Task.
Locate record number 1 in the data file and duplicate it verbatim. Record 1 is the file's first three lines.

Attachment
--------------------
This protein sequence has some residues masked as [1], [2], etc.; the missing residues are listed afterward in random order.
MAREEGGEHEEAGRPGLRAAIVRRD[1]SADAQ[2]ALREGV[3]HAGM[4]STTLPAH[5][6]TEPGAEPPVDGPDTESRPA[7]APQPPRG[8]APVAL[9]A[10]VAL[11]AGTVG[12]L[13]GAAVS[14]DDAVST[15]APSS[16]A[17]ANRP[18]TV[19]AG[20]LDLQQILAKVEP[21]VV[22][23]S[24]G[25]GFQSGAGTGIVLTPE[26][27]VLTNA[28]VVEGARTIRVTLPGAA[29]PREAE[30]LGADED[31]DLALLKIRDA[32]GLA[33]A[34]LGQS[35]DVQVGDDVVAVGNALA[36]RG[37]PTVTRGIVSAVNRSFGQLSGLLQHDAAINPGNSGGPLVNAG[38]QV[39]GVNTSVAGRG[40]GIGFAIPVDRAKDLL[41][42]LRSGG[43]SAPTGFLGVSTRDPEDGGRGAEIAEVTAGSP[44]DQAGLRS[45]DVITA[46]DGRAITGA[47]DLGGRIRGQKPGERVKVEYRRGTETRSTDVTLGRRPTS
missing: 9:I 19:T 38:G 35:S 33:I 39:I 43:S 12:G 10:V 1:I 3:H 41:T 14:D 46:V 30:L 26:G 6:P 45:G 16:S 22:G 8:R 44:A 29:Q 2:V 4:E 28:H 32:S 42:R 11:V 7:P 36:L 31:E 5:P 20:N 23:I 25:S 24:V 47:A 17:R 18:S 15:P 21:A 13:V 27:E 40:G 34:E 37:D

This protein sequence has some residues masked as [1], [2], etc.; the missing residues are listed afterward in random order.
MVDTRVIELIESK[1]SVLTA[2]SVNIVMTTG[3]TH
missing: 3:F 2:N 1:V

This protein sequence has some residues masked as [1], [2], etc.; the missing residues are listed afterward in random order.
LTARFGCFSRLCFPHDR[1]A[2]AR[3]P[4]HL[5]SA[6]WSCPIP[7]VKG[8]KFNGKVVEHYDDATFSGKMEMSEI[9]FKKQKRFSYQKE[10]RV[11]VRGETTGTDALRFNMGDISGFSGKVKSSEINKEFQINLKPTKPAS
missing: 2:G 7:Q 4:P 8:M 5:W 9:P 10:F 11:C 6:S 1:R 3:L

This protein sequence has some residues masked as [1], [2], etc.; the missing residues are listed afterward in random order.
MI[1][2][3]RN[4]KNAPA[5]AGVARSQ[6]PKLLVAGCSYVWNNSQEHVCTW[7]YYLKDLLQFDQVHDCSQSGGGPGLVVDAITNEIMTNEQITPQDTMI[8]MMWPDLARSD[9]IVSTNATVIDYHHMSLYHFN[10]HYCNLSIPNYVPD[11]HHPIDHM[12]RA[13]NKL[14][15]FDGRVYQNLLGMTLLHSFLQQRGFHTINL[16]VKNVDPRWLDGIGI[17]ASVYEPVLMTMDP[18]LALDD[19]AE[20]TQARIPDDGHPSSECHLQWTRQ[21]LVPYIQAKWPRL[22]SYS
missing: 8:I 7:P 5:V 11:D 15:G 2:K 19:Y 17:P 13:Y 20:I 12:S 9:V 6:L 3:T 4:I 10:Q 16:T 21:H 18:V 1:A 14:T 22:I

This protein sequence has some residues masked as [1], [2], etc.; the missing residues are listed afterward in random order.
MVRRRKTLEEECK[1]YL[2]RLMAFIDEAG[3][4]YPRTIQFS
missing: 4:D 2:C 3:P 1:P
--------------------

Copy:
This protein sequence has some residues masked as [1], [2], etc.; the missing residues are listed afterward in random order.
MAREEGGEHEEAGRPGLRAAIVRRD[1]SADAQ[2]ALREGV[3]HAGM[4]STTLPAH[5][6]TEPGAEPPVDGPDTESRPA[7]APQPPRG[8]APVAL[9]A[10]VAL[11]AGTVG[12]L[13]GAAVS[14]DDAVST[15]APSS[16]A[17]ANRP[18]TV[19]AG[20]LDLQQILAKVEP[21]VV[22][23]S[24]G[25]GFQSGAGTGIVLTPE[26][27]VLTNA[28]VVEGARTIRVTLPGAA[29]PREAE[30]LGADED[31]DLALLKIRDA[32]GLA[33]A[34]LGQS[35]DVQVGDDVVAVGNALA[36]RG[37]PTVTRGIVSAVNRSFGQLSGLLQHDAAINPGNSGGPLVNAG[38]QV[39]GVNTSVAGRG[40]GIGFAIPVDRAKDLL[41][42]LRSGG[43]SAPTGFLGVSTRDPEDGGRGAEIAEVTAGSP[44]DQAGLRS[45]DVITA[46]DGRAITGA[47]DLGGRIRGQKPGERVKVEYRRGTETRSTDVTLGRRPTS
missing: 9:I 19:T 38:G 35:S 33:I 39:I 43:S 12:G 10:V 1:I 3:H 41:T 14:D 46:V 30:L 26:G 6:P 45:G 16:S 22:G 8:R 44:A 29:Q 2:V 4:E 28:H 32:S 42:R 11:V 7:P 36:L 31:E 5:P 20:N 23:I 25:S 24:V 47:A 17:R 18:S 15:P 21:A 13:V 27:E 40:G 34:E 37:D